CD, Ark-Aïk, 2007
Vincent Ingouf, alias Lingouf, is a rather prolific musician from the French hardcore scene, with a significant discography that reaches back to 2000 and of which “Ecritomate” is the latest chapter. In addition to his musical production, Lingouf is also a visual artist in his own right as well, being responsible for the artwork of his own records and also his website which is a world in itself.
Listening to “Ecritomate” it immediately becomes apparent that Lingouf’s music goes way beyond the limitations of gabber/hardcore and breakcore, as he incorporates a variety of oddball elements from other sources – musical and other – and injects a very peculiar form of humour into it. The first idea that popped into my mind after listening to this album was that it would be the ideal soundtrack to Roman Dirge’s “Lenore, the cute dead girl”, if Lenore was pumped full of amphetamines and went on an innocent and happy murder frenzy accompanied in her march by cute killer fluffy bunnies (there is a track called “La polka des petits lapins”). Yes, “Ecritomate” is that cartoony, intense, happy and, more important, insane. And it works extremely well too.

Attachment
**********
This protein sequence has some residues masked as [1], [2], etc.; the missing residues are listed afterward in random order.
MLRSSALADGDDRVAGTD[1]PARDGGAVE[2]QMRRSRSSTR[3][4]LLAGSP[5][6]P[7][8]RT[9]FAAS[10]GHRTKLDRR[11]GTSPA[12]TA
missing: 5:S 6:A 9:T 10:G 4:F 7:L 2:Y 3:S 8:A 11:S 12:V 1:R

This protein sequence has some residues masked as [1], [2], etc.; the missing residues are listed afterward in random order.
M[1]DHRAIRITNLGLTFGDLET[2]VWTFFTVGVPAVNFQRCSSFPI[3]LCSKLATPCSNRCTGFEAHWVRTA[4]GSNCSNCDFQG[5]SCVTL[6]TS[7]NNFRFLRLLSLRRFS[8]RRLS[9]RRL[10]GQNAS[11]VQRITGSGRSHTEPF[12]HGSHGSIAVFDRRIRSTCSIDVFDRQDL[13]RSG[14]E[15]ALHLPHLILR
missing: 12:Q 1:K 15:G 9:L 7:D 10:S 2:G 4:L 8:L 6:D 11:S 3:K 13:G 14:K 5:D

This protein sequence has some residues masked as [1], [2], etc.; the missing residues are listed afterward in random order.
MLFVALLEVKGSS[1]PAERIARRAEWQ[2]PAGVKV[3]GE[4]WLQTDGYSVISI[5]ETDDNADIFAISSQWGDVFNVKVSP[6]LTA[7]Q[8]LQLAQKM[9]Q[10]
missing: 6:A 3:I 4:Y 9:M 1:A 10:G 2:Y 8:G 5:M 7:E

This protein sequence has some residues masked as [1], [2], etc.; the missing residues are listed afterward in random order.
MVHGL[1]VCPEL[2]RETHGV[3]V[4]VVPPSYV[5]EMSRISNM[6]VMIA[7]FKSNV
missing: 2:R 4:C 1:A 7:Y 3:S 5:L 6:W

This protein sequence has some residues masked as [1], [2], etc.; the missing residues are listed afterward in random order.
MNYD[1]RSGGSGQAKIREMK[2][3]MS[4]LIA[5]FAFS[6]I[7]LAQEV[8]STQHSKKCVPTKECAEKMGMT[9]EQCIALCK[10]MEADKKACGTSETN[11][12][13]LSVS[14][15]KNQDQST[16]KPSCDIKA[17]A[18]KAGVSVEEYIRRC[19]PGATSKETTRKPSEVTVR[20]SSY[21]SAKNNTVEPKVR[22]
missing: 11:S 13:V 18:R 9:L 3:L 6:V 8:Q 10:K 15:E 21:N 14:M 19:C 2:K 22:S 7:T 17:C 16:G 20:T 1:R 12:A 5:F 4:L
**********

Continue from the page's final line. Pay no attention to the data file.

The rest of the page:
If something is deserving of the definition ‘insane & psychotic party music’, Lingouf’s music is it. Musically quite diverse and seemingly chaotic, “Ecritomate” could easily give some of Venetian Snares’ harder material a run for its money due to the sheer intensity, variety and insanity of the compositions presented. Tracks like “Jeankiri Jeankipleur” (which kicks off the aural ride), “Raymond-S Reu-reumix”, “La polka des petits lapins” and the epic and operatic “Farinailice” are sure to cause an impression.
Production-wise, “Ecritomate” is close to flawless with superb sound quality while the music is certain to be extremely engaging and appealing, with hard and fast compelling beats, simple melodies and excellent sample choice and placement. Those that like their music fast, intense and a bit on the chaotic side will certainly be at home with this album. Nevertheless, “Ecritomate” can get a somewhat tiresome as Lingouf offers few moments of respite to the listener, who is taken on a non-stop roller-coaster ride for the duration of the album, and on a few occasions the compositions border on the cacophonic. Overall it is one hell of a ride and worth every penny of the admission price.
Lingouf’s artwork must also be mentioned. While there isn’t much of it in “Ecritomate” (when compared to the previous release “Internazionale Fratricide”) there is enough to show that even in this field, Lingouf eschews the stereotypes of the genre and delivers his own personal vision of wicked cartoon humour.
— Miguel de Sousa